September 13, 2007

Enemy Territory: Quake Wars - Initial Impressions Part II

Click here for Part I of my Enemy Territory: Quake Wars initial impressions.

I left off my last post talking about the objectives system built into ET:QW and how, for a new player, it can be confusing. I don't want potential players to be discouraged. I am not stating that ET:QW's objectives based system is a failure. It works, but at a cost of being a major barrier to entry.

ET:QW is a tough game to pick up and have fun with right away. For the purposes of a demo, that baffles me. I expected better from this game. It feels like the team at Splash Damage wanted to highlight too many aspects of their game in the demo, instead of providing a streamlined demo to introduce players to the game. A simpler map, with simpler objectives would go a long ways to improving early opinions about this title.

Moving on, the action in ET:QW far surpasses that of any Battlefield title, in both speed and veracity. Battlefield games are notorious for having a bit more relaxed style of play with an emphasis on wide open game play. ET:QW does a much better job of focusing players onto a single objective. Spawn points are usually up close to the action, and often times will drop a player right into the middle of the fight. This minimizes the need for a team to spread themselves across an entire map. Teams and players can focus on the current area and progress from there. I have found no reason to go backwards on the demo map so far, except to grab a vehicle.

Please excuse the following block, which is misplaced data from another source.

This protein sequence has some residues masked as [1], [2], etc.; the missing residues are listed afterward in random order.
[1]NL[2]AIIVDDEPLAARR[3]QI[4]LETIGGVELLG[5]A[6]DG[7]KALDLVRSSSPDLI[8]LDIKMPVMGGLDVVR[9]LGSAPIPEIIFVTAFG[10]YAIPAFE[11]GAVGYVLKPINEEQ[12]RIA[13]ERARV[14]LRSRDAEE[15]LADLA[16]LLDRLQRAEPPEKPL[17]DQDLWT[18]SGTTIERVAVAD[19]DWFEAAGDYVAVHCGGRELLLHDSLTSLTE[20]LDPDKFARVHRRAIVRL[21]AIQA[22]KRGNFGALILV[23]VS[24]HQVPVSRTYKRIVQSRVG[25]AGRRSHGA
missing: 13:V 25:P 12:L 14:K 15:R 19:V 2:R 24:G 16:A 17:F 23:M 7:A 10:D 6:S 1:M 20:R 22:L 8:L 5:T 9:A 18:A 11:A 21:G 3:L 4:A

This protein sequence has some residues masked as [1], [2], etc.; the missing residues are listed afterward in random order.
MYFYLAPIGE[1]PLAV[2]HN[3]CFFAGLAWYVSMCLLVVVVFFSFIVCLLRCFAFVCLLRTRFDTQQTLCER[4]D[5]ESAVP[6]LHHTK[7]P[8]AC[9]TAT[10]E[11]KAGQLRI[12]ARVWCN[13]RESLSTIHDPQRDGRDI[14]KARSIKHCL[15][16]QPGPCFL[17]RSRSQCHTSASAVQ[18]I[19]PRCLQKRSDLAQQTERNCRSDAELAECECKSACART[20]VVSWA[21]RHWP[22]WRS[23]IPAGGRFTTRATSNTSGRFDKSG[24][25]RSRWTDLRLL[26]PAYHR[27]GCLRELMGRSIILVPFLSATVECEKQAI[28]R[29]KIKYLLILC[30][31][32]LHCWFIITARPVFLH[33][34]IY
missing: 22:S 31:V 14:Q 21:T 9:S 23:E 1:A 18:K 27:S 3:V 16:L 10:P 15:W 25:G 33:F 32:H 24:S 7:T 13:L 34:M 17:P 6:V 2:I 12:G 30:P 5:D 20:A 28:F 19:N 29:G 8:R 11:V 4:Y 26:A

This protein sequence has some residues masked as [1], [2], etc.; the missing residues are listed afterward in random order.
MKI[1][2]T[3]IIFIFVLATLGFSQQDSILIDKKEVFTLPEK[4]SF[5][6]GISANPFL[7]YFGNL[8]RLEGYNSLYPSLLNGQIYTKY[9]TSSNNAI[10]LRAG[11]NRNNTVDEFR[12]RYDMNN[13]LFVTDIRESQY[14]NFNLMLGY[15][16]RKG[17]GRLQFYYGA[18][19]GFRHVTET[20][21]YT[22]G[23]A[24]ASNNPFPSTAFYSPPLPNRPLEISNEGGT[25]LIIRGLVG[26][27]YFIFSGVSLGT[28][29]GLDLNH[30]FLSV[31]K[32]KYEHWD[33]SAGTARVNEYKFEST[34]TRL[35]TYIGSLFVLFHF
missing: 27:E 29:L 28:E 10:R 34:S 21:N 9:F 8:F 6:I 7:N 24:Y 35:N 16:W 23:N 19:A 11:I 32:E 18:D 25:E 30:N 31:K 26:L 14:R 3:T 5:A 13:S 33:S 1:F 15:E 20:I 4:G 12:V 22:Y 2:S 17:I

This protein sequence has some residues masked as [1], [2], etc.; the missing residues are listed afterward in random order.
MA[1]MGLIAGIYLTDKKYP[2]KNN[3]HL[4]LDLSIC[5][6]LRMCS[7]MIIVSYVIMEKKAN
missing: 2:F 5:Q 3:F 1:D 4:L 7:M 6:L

Speaking of vehicles, they are fairly well done in ET:QW. There is no "vehicle specific class", so any player should be able to hop into any vehicle and go to town. I've never really enjoyed vehicles in these type of games, so I have not tested them very much. So far, I have not been camped at a spawn point by any flying vehicles, always a plus in my book!

My final area of concern for ET:QW is the lauded: "What the fuck just killed me?" There are so many new tricks in ET:QW, that I've found myself more than once trying to figure out what just killed me. Players die fast. Once the damage starts, it rarely ends in survival. As the game play is faster, it stands to reason that players are likely to die without seeing the cause. It can become annoying, but hopefully with time players will have enough experience to know what owned them.

Part III has been posted here.